Public law is established at various levels: by the central government, the province and the municipality. This means that the applicable regulations can vary from place to place and even within a place. In addition to legislation at national level, for example, the zoning plan applicable within the municipality, the building regulations, general local ordinances and, if it concerns housing, the housing ordinance must also be considered.
The municipal ordinances could contain a charge fee for public law co-operation.
In principle, the polluter is responsible for soil pollution. In practice, a buyer/owner suffers the consequences of (severe) soil pollution even if this was not caused by the buyer/owner, since it is forbidden to build a building where humans stay where there is dangerous pollution. Therefore, a soil investigation report has to be filed with a permit application. If this report shows serious soil contamination that was caused before 1 January 1987, the permit for the project only comes into force after the administrative authority has approved a remediation plan. One is obliged to carry out a remediation in accordance with the plan if the project is executed.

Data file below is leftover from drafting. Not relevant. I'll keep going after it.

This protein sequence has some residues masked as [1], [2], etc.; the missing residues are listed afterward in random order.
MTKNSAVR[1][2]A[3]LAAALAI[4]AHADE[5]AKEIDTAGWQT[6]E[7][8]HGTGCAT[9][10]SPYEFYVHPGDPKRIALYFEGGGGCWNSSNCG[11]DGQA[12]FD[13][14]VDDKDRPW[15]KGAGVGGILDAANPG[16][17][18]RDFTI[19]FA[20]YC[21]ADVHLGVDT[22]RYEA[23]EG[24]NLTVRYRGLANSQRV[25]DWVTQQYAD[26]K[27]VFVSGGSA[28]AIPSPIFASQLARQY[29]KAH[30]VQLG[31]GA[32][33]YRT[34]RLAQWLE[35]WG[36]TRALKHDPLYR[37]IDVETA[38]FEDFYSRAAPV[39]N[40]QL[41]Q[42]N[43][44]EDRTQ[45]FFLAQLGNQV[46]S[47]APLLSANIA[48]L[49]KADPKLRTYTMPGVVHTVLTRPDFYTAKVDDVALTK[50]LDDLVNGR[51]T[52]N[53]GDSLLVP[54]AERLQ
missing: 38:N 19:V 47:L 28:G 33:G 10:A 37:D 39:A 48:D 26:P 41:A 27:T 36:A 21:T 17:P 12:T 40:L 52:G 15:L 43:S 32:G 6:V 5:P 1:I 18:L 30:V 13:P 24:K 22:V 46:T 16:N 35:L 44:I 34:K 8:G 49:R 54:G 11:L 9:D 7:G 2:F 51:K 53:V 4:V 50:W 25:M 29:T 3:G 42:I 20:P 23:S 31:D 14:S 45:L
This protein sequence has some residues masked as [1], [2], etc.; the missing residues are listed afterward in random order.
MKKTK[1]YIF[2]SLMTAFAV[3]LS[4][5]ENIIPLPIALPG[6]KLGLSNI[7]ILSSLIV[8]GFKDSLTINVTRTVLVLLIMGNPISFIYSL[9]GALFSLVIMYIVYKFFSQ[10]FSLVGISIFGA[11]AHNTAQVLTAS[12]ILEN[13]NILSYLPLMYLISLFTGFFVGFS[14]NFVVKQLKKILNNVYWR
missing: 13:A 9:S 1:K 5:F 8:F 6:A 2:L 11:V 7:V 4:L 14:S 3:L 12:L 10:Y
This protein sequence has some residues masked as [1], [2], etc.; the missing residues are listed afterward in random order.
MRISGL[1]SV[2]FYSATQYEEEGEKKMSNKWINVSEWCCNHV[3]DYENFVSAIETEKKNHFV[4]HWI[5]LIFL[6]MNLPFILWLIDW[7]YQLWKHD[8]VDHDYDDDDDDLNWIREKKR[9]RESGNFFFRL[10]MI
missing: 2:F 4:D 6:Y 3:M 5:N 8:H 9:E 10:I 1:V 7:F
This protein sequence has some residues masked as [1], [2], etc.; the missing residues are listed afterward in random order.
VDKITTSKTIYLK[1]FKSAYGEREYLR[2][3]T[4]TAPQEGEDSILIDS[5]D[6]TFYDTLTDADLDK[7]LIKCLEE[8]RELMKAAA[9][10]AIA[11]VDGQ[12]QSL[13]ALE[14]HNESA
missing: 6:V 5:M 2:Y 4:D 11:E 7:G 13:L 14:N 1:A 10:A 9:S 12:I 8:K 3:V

Furthermore, in the case of brownfields, the owner is statutorily obliged to remediate in the event of severe pollution and if urgent remediation is required.
Every zoning plan is made available on the internet via www.ruimtelijkeplannen.nl. On this site you can enter the address of a parcel and building and it shows the applicable zoning plans that can be viewed. As explained further below, it is possible to enter into agreements in order to facilitate a project.
If the government needs land or a building for the public good, such as for the construction of a road, it must try to obtain it in an amicable way. Therefore, it has to buy it from the owner. If the purchase is not successful, expropriation can take place as a last resort. The owner of the property to be expropriated (often land) has the right to self-realisation, which means that if he demonstrates that he can reach the new destination (which the government wishes) himself, expropriation is not an issue.
Expropriation is only allowed under strict legal conditions, because ownership is a fundamental right. Anyone who has to deal with expropriation is entitled to full compensation (compensation).
The expropriation procedure consists of two stages: the administrative procedure and the judicial procedure.